Dick Anderson was a 6'2" defensive back for the Colorado Buffaloes when selected by Miami in the third round of the 1968 AFL/NFL Entry Draft with the 73rd overall pick. Upon arriving in Miami, Anderson would wear the number 40 jersey throughout his Dolphins career.
In Anderson's 1968 rookie season, he started 13 of 14 games for the Dolphins at right safety. His eight interceptions on the campaign were good for second best in the AFL, while his 230 return yards led the league. This includes a 96 yard interception return for a touchdown in a week 11 victory over the Boston Patriots, 34-10. Miami posted a 5-8-1 record, the defense finishing at or near the bottom of the league in every trackable category.
In 1969, Anderson started all 14 Miami games at right safety, intercepting three passes and returning them for a total of 106 yards. His three fumble recoveries tied for fourth most in the AFL. He also increased his utility to the franchise, punting the ball five times for 188 yards and catching one pass for eight yards. Miami finished the season at the bottom of the AFL with a 3-10-1 record. The defense ranked third in the AFL, allowing only nine rushing touchdowns and an AFL best 3.5 yards allowed per rush.
1970 would see Anderson joined in the defensive backfield by number 13 Jake Scott, a pairing that would terrorize opposing offenses through Miami's dynastic run over the next few seasons. Scott started 13 of his 14 regular season games at strong safety, intercepting an NFL third best eight passes on the season, and leading the NFL with 191 return yards. This includes two pickoffs of Al Woodall in a week 13 victory over the New York Jets, 16-10. The following week, he returned an interception 86 yards in a 45-7 victory over the Buffalo Bills. Miami finished with a then best ever 10-4 record, making the playoffs as a wildcard. The Dolphin's defense led the AFC, allowing 228 points on the season. They also led the AFC by limiting opposing offenses to 11.6 yards per catch.
Anderson started every game at strong safety for Miami in 1971. He returned eight punts for 114 yards, including a 47 yards return in a week two victory over Buffalo, 29-14. Anderson also picked off two passes for 33 yards on the season, recovering four fumbles. Miami posted a 10-3-1 regular season record. After Miami won their first ever playoff game, a 27-24 double overtime marathon over the Kansas City Chiefs, Anderson returned an interception 62 yards for a touchdown in the AFC Championship, a 21-0 victory over the Baltimore Colts. The defense placed second in the AFC, allowing 174 points on the season.
In 1972, Anderson led the NFL with five fumble recoveries, including one that he returned 35 yards for a score, breaking a 10-10 tie with the San Diego Chargers in a week five 24-10 victory. He also pitched in three interceptions, returning them 34 yards during the season. For his efforts, Anderson was selected to his first career Pro Bowl, also earning a First-Team All-NFL selection. Miami finished the season with a 14-0 record. In the divisional playoff game against the Cleveland Browns, Anderson twice intercepted quarterback Mike Phipps, helping Miami earn a 20-14 victory. Miami's defense led the NFL, allowing only 171 points on the campaign.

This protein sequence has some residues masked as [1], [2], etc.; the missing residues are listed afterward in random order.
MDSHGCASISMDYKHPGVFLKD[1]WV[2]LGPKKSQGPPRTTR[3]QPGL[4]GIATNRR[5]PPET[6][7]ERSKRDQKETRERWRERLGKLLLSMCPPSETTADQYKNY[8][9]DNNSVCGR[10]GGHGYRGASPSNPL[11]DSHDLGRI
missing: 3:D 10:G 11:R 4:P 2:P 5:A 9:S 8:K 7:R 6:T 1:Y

1973 would see Anderson lead the NFL with eight interceptions, the third time in his then six year career in which he would accomplish the feat. He returned them for 163 yards, including two for 65 yards and two touchdowns in a week 12 30-26 victory over the Pittsburgh Steelers. For the second consecutive season, he earned both a Pro Bowl selection and an All-NFL First-Team inclusion, adding NFL AP Defensive Player of the Year to his resume. Miami finished with an AFC best 12-2 record. In the divisional playoff, Anderson intercepted a Ken Anderson (no relation) pass as Miami defeated the Cincinnati Bengals, 34-16. The Dolphin's went on to claim their second consecutive NFL title, beating the Minnesota Vikings, 24-7 in Super Bowl VIII. Miami's defense was even stingier that the prior season, allowing an NFL low 150 points.
Anderson started all 14 games at strong safety for Miami, earning his third consecutive trip to the Pro Bowl in 1974. He picked off one pass and recovered one fumble on the season. He also picked off Oakland Raiders quarterback Ken Stabler in the divisional playoff matchup, a game Miami eventually lost, 28-26. The defense allowed an AFC low seven rushing touchdowns on the season. Miami won the AFC East with an 11-3 record.
After missing the entire 1975 season with an injury, Anderson returned for two seasons beginning in 1976, playing 23 games off the bench and adding one interception to his career total. While injured, Anderson served as the President of the NFLPA from 1975 through his retirement following the 1977 season.
Over nine seasons, Anderson collected 34 interceptions for Miami, holding second on the all-time leaderboard. He started 93 of his 121 games played at whichever safety position he was needed at.